Mozart Revisited

Last weekend I was in Arizona to sing Mozart’s grand C Minor Mass with Tucson Chamber Artists. It was a musical homecoming, and a chance to reflect on how far we’ve all come in the last seven years.

TCA concert poster

The last time Tucson Chamber Artists (TCA) did the C Minor Mass was in November 2006. It was an ambitious project for TCA and director Eric Holtan — the first large-scale concert for the upstart group then in its third season — and there was a lot of good publicity and excitement in the community in anticipation of the concert.

I sang in that performance, where the soloists stepped out from the choir and the pickup orchestra was made up of some of the best professional and grad student players in town. It was my second season singing with TCA, and I was used to seeing 50-100 people at each performance. We filed into St. Michael and All Angels church to begin the C Minor Mass and were overwhelmed to find ourselves facing a standing-room-only crowd. The excitement inspired everyone to give a thrilling performance, and the audience responded by leaping to their feet in appreciation. I remember getting teary during the final bows for applause that seemed to go on forever. That concert launched TCA as a force in the Tucson music community.

The concert helped launch my solo career, too. In 2006 I’d just finished grad school at the University of Arizona and was beginning to make my way as a professional. I’d had only a handful of opportunities to solo with an orchestra, so I was excited when Eric asked me to sing the “Et incarnatus est.” Here’s Barbara Bonney, one of my heroes, singing it:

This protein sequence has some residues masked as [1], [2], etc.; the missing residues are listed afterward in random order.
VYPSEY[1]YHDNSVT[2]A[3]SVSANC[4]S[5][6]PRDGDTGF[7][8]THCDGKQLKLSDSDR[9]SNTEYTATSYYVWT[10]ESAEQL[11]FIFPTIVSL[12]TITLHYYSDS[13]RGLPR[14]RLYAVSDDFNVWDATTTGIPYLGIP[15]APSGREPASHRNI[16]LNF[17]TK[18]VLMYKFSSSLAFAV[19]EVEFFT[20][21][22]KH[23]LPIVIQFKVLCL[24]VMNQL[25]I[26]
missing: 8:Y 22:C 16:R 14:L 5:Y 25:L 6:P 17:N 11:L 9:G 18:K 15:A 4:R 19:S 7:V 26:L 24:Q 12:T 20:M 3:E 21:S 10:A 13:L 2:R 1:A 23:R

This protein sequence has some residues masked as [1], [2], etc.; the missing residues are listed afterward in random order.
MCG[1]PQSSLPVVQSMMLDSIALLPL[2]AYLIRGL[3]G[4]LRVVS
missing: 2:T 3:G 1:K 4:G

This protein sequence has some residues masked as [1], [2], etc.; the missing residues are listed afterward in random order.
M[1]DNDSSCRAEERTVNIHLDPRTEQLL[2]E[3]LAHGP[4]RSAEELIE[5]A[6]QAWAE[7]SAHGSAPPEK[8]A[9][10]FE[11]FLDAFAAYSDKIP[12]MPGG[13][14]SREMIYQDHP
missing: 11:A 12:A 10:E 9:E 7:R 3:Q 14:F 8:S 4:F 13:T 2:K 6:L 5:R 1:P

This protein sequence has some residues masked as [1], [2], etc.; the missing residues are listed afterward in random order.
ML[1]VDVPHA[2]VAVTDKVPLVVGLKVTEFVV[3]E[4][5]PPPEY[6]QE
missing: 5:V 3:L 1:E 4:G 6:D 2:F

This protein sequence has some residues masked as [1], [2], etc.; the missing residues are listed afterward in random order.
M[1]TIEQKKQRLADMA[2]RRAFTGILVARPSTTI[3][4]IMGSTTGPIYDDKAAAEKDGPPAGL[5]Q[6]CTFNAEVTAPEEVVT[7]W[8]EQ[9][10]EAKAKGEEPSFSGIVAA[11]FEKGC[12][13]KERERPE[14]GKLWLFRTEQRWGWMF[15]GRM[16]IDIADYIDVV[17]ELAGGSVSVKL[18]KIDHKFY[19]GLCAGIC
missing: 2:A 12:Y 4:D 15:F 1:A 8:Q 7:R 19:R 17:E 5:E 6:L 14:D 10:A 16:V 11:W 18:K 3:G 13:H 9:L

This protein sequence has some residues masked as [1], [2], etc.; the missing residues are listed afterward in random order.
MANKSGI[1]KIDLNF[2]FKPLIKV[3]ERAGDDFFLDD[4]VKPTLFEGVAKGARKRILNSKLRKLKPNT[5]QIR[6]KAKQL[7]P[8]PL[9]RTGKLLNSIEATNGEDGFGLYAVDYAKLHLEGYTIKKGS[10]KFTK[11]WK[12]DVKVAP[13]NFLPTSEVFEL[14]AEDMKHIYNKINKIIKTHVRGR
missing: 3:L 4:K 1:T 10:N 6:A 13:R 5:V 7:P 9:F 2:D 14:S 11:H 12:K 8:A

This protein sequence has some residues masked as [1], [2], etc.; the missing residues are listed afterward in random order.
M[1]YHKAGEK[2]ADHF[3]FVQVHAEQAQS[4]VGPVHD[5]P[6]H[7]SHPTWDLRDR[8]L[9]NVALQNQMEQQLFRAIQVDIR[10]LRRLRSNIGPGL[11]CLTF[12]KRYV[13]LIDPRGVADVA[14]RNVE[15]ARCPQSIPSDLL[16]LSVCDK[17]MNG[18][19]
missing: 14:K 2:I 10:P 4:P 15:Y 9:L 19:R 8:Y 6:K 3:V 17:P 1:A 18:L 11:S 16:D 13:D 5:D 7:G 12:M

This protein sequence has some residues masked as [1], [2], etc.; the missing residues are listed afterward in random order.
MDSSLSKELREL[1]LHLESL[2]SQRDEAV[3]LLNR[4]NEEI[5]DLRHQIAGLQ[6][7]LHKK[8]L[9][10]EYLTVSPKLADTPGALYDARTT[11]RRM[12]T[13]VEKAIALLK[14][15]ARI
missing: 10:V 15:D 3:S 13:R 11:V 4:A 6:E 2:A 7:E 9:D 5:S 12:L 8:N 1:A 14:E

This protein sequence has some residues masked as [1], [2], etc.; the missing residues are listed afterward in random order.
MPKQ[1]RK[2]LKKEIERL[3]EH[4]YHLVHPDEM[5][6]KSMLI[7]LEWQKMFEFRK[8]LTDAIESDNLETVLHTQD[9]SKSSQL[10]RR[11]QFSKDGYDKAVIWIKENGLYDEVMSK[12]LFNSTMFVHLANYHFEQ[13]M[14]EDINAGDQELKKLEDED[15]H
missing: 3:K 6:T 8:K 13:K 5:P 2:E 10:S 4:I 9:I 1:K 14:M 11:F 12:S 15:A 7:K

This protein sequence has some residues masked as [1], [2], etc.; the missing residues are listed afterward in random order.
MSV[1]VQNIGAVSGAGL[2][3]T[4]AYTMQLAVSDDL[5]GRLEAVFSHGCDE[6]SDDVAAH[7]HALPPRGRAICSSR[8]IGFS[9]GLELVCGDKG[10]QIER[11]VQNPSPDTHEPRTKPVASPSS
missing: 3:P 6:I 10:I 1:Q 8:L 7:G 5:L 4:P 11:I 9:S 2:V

I don’t think I knew then how difficult the piece was, and just concentrated on managing my breath as I spun Mozart’s impossibly long, luscious phrases. The ecstatic review we got for that concert (you can still read it online here) was my first personal review, and I still sometimes use the “glorious high notes” quote in my bio.

So here we were seven years later, marking Tucson Chamber Artists’ 10th season with another performance of the C Minor Mass. Now TCA has glossy programs, a CD produced by GRAMMY-winning producer Peter Rutenberg about to be released, and the kind of budget that allows Eric to bring freelancers like me into Tucson for projects. Now I fly around the country performing with orchestras and chamber groups, and have quite a few reviews to my credit. I’ve sung the Et incarnatus est in auditions and competitions — including at Carnegie Hall in this year’s Oratorio Society of New York’s Solo Competition finals — in the years since, but always with piano. This was my first crack at it with orchestra since 2006, and I’ve figured out a few things technically in the past seven years.

Everything came together easily this time. Rehearsals were a breeze. All the musicians were in good moods and excited for this musical celebration. The performances were truly excellent. Our audiences loved us. I was in good voice and felt like I sang both the meandering lines of “Et incarnatus est” and the crazy low notes of the “Christe eleison” about as well I possibly could. It was the kind of work week — musically, personally, and emotionally satisfying — that makes me marvel at the luck that lets me do what I love for a living.

TCA in rehearsalDress rehearsal on Halloween